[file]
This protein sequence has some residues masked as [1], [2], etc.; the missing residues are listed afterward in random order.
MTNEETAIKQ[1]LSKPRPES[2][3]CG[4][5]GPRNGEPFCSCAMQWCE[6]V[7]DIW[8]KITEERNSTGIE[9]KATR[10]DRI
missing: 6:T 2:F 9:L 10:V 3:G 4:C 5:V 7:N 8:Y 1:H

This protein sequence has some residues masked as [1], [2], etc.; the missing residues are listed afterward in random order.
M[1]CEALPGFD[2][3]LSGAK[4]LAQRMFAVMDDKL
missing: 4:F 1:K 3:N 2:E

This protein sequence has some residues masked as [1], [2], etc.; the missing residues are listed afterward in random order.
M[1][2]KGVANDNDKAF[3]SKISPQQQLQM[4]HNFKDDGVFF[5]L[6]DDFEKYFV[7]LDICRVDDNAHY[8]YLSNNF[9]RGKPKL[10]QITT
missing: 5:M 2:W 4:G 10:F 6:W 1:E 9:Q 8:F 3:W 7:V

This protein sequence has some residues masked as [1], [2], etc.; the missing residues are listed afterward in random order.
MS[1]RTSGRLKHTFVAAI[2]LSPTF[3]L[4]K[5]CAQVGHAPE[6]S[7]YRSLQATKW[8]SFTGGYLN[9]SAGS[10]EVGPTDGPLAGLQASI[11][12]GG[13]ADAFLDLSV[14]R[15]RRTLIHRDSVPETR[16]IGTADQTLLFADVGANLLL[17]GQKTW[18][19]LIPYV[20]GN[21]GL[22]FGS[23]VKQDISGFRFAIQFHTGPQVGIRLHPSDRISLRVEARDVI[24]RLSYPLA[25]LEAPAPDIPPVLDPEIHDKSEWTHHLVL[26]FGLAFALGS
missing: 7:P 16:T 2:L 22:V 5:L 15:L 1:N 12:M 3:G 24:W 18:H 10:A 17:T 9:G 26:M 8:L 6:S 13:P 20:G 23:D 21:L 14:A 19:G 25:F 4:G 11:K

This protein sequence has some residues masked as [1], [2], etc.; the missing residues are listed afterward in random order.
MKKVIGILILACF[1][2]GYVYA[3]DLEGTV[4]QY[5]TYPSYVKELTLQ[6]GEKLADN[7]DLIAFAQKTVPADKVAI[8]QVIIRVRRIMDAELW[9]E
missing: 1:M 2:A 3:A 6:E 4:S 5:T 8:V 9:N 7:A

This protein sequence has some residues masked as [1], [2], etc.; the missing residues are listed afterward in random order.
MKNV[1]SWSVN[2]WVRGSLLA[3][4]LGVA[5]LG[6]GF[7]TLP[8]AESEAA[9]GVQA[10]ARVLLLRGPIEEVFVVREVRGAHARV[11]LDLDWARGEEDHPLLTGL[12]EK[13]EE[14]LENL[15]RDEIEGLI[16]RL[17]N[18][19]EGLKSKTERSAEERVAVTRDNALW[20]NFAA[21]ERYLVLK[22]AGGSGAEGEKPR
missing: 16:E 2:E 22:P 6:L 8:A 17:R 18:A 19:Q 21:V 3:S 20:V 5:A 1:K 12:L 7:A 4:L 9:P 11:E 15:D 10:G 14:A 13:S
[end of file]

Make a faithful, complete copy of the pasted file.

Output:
This protein sequence has some residues masked as [1], [2], etc.; the missing residues are listed afterward in random order.
MTNEETAIKQ[1]LSKPRPES[2][3]CG[4][5]GPRNGEPFCSCAMQWCE[6]V[7]DIW[8]KITEERNSTGIE[9]KATR[10]DRI
missing: 6:T 2:F 9:L 10:V 3:G 4:C 5:V 7:N 8:Y 1:H

This protein sequence has some residues masked as [1], [2], etc.; the missing residues are listed afterward in random order.
M[1]CEALPGFD[2][3]LSGAK[4]LAQRMFAVMDDKL
missing: 4:F 1:K 3:N 2:E

This protein sequence has some residues masked as [1], [2], etc.; the missing residues are listed afterward in random order.
M[1][2]KGVANDNDKAF[3]SKISPQQQLQM[4]HNFKDDGVFF[5]L[6]DDFEKYFV[7]LDICRVDDNAHY[8]YLSNNF[9]RGKPKL[10]QITT
missing: 5:M 2:W 4:G 10:F 6:W 1:E 9:Q 8:F 3:W 7:V

This protein sequence has some residues masked as [1], [2], etc.; the missing residues are listed afterward in random order.
MS[1]RTSGRLKHTFVAAI[2]LSPTF[3]L[4]K[5]CAQVGHAPE[6]S[7]YRSLQATKW[8]SFTGGYLN[9]SAGS[10]EVGPTDGPLAGLQASI[11][12]GG[13]ADAFLDLSV[14]R[15]RRTLIHRDSVPETR[16]IGTADQTLLFADVGANLLL[17]GQKTW[18][19]LIPYV[20]GN[21]GL[22]FGS[23]VKQDISGFRFAIQFHTGPQVGIRLHPSDRISLRVEARDVI[24]RLSYPLA[25]LEAPAPDIPPVLDPEIHDKSEWTHHLVL[26]FGLAFALGS
missing: 7:P 16:T 2:L 22:V 5:L 15:L 1:N 12:M 3:G 24:W 18:H 10:A 17:T 9:G 26:M 8:L 6:S 13:P 20:G 23:D 21:L 14:A 19:G 25:F 4:G 11:K

This protein sequence has some residues masked as [1], [2], etc.; the missing residues are listed afterward in random order.
MKKVIGILILACF[1][2]GYVYA[3]DLEGTV[4]QY[5]TYPSYVKELTLQ[6]GEKLADN[7]DLIAFAQKTVPADKVAI[8]QVIIRVRRIMDAELW[9]E
missing: 1:M 2:A 3:A 6:E 4:S 5:T 8:V 9:N 7:A

This protein sequence has some residues masked as [1], [2], etc.; the missing residues are listed afterward in random order.
MKNV[1]SWSVN[2]WVRGSLLA[3][4]LGVA[5]LG[6]GF[7]TLP[8]AESEAA[9]GVQA[10]ARVLLLRGPIEEVFVVREVRGAHARV[11]LDLDWARGEEDHPLLTGL[12]EK[13]EE[14]LENL[15]RDEIEGLI[16]RL[17]N[18][19]EGLKSKTERSAEERVAVTRDNALW[20]NFAA[21]ERYLVLK[22]AGGSGAEGEKPR
missing: 16:E 2:E 22:P 6:L 8:A 17:R 18:A 19:Q 21:V 3:S 20:V 5:A 1:K 12:L 7:A 4:L 9:P 11:E 15:D 10:G 14:A 13:S